The following chart vividly illustrates Olly’s comments…

Eurozone bond yields and mortgage interest-rates

Mark Brooks, head of income at NZ Funds, said “Globally, there is a trend where inflation is lacking so markets are pricing out inflation and yields are falling as a result.” Backing up Olly’s thinking on the outlook for interest rates, Brooks said investors would be bracing themselves for the likelihood of still lower term deposit rates.

Central bank interest rates

  • Switzerland: -0.75%
  • Sweden: -0.25%
  • Japan: -0.1%
  • Eurozone: 0%
  • United Kingdom: 0.75%
  • Australia: 1.25%
  • New Zealand: 1.5%

(Source: Wikipedia – List of countries by central bank interest rates)

Why are interest rates so low?

Ben Bernanke, who served two terms as Chair of the Federal Reserve, wrote…

“Low interest rates are not a short-term aberration, but part of a long-term trend. As the figure below shows, 10-year government bond yields in the United States were relatively low in the 1960s, rose to a peak above 15% in 1981, and have been declining ever since. That pattern is partly explained by the rise and fall of inflation, also shown in the figure. All else equal, investors demand higher yields when inflation is high to compensate them for the declining purchasing power of the dollars with which they expect to be repaid.”

Historical inflation and interest rates

If inflation rises, interest rates will follow. But as we all know, we live in a low-inflation environment. Today’s low bond yields simply reflect economists’ and investors’ expectations that inflation will remain low.

Can the Reserve Bank drive interests rates back up to high levels again?

In a word, No. Here’s Ben Bernanke again…

“But what matters most for the economy is the real (inflation-adjusted) interest rate… The Fed’s ability to affect real rates of return, especially longer-term real rates, is transitory and limited. Except in the short run, real interest rates are determined by a wide range of economic factors, including prospects for economic growth – not by the Fed.”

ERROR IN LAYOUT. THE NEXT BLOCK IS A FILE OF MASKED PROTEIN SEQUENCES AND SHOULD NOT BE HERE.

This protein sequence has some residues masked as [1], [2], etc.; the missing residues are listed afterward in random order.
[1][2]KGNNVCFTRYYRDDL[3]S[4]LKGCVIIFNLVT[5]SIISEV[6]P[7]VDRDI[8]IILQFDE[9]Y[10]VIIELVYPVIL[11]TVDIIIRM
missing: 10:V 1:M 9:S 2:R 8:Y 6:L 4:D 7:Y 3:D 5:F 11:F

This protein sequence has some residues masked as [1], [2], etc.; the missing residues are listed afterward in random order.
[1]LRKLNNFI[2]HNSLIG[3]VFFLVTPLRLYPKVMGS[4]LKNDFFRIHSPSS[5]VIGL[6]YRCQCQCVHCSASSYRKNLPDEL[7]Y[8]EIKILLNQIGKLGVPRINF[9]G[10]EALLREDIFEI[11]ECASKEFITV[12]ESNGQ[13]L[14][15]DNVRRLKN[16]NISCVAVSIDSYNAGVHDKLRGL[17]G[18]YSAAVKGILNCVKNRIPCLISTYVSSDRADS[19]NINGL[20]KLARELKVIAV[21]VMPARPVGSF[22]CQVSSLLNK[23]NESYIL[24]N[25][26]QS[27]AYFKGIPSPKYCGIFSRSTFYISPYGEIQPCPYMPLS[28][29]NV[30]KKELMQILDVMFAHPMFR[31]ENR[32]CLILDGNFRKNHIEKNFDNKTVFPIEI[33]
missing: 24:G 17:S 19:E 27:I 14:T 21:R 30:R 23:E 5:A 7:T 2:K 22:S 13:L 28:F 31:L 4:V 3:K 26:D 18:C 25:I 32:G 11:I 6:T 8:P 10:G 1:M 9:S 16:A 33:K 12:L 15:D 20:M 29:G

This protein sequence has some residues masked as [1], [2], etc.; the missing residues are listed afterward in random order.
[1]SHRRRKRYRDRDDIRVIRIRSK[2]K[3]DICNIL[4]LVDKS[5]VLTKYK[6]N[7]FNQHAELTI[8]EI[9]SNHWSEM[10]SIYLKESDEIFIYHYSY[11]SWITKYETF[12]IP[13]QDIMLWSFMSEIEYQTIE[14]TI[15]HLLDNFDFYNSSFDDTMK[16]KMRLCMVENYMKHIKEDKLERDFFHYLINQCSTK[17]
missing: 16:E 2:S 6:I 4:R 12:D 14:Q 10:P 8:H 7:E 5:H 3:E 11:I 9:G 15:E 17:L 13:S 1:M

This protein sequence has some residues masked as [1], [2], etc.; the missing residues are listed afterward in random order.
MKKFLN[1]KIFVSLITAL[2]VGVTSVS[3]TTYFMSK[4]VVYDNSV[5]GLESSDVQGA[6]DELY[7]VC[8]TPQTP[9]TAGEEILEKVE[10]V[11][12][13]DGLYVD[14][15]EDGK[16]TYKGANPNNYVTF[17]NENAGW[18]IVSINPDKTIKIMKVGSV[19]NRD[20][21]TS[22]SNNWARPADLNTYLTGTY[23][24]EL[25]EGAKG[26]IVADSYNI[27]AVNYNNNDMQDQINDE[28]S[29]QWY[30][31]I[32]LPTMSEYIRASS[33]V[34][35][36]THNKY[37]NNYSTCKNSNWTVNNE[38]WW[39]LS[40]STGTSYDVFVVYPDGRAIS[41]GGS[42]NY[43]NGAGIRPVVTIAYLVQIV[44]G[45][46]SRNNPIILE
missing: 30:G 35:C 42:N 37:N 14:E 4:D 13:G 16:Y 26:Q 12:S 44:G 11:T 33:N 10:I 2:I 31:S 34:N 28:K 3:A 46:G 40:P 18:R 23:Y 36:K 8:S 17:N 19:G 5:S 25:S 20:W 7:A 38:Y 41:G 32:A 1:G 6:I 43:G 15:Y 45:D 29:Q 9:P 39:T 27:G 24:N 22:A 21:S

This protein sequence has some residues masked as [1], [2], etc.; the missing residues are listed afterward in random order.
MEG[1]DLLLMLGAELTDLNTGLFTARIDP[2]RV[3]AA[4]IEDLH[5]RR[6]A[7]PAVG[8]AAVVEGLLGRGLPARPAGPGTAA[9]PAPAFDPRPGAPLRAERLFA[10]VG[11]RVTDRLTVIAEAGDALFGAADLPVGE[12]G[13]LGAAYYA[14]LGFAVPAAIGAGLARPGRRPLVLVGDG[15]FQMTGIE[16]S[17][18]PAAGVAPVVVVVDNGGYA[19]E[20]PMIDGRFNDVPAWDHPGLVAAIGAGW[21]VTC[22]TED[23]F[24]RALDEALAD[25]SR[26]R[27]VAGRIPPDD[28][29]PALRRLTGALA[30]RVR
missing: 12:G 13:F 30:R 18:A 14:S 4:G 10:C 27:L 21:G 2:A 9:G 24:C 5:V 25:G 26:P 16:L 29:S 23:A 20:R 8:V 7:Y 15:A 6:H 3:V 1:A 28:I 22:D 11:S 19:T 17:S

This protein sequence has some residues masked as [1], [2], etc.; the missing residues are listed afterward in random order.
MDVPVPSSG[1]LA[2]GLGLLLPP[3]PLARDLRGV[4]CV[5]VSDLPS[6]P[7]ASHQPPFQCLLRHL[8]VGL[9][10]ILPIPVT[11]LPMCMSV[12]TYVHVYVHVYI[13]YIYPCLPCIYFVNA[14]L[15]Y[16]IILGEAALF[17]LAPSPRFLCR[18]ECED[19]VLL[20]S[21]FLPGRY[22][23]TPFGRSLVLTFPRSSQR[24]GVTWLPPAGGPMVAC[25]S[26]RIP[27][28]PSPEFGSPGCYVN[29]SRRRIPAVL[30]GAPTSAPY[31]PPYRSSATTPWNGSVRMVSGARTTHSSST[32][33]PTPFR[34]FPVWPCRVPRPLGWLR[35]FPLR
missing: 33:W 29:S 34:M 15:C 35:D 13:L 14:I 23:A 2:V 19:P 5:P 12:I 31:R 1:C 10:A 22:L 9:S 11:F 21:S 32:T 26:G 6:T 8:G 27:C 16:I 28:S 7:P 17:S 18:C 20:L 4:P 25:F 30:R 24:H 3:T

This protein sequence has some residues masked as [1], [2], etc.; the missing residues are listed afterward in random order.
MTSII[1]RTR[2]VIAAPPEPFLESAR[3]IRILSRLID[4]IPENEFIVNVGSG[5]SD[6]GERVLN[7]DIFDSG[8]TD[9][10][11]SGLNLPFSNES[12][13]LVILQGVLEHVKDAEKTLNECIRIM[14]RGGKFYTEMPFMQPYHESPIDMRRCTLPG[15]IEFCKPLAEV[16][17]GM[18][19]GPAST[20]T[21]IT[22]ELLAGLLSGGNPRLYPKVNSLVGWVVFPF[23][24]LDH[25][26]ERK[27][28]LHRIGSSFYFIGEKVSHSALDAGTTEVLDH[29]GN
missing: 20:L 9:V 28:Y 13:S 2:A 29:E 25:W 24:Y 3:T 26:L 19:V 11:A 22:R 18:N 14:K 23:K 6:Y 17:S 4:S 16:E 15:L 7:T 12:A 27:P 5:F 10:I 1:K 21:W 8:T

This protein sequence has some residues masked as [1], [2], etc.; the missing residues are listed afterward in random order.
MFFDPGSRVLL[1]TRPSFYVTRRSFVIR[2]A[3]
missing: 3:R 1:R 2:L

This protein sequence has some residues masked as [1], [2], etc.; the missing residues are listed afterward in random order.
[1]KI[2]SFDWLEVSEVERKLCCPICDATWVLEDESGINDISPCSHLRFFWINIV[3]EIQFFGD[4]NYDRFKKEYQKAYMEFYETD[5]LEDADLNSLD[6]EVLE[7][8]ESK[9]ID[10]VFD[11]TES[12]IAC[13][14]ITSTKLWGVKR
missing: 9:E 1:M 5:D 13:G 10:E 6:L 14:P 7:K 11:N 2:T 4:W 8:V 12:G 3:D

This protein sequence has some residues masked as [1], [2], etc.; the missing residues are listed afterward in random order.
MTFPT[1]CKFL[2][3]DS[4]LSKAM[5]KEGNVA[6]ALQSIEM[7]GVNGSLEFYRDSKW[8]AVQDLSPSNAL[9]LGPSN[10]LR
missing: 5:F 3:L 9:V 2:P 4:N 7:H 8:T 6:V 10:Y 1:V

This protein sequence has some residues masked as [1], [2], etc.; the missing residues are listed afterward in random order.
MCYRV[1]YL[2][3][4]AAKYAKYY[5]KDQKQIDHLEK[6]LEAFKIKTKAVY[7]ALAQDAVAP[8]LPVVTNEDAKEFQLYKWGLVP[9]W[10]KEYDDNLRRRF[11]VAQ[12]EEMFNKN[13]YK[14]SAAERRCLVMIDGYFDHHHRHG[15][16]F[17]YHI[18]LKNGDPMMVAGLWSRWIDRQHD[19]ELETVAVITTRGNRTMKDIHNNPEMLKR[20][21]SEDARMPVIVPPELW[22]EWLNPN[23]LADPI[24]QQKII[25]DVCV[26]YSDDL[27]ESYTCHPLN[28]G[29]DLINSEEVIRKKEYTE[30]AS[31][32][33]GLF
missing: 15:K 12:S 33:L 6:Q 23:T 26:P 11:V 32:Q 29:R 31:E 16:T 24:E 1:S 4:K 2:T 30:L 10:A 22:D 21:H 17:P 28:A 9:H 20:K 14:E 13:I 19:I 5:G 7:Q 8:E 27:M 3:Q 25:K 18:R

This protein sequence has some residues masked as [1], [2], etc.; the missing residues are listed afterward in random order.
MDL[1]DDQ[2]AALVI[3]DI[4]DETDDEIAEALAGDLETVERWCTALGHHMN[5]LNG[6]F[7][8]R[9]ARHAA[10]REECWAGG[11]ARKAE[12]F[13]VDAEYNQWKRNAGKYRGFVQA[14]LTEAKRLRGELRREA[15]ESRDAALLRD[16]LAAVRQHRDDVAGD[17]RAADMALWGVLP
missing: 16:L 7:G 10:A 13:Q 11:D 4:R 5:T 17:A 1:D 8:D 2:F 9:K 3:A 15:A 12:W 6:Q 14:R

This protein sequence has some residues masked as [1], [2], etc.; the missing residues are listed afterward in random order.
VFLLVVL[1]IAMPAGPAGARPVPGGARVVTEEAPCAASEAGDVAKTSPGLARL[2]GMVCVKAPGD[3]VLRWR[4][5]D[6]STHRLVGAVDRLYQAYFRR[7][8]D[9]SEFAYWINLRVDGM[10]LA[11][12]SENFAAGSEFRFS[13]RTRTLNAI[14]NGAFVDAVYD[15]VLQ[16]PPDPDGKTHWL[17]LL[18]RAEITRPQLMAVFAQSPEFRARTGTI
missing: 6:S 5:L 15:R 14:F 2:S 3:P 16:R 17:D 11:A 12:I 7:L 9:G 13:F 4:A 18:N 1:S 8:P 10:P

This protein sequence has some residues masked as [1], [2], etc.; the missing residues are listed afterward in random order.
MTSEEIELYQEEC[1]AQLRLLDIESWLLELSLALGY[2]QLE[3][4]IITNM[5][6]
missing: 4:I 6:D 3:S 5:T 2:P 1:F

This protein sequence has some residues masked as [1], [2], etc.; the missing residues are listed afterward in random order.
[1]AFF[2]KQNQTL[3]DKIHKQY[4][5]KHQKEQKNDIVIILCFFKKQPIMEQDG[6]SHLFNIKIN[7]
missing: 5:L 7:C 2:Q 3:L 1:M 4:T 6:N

If our Reserve Bank kept interests rates artificially high, the economy would slow (perhaps falling into recession), because capital investments are unattractive when the cost of borrowing set by the Reserve Bank exceeds the potential return on those investments.

Similarly, if the Reserve Bank pushed market rates artificially low, the economy would eventually overheat, leading to inflation – also an unsustainable and undesirable situation.

The bottom line is that the state of the economy, not the Reserve Bank, ultimately determines the real rate of return attainable by savers and investors. The Reserve Bank influences market rates but not in an unconstrained way.

In short, we believe interest rates will continue their march towards zero.

In our opinion, you’re more likely to see leprechauns than a return to high interest rates in the foreseeable future.

Commercial Investors

We mentor investors who are new to commercial property. We also work with commercial property investors who want to improve rentals, update or reorganise leases, or acquire or dispose of properties in order to improve their commercial property investment portfolios.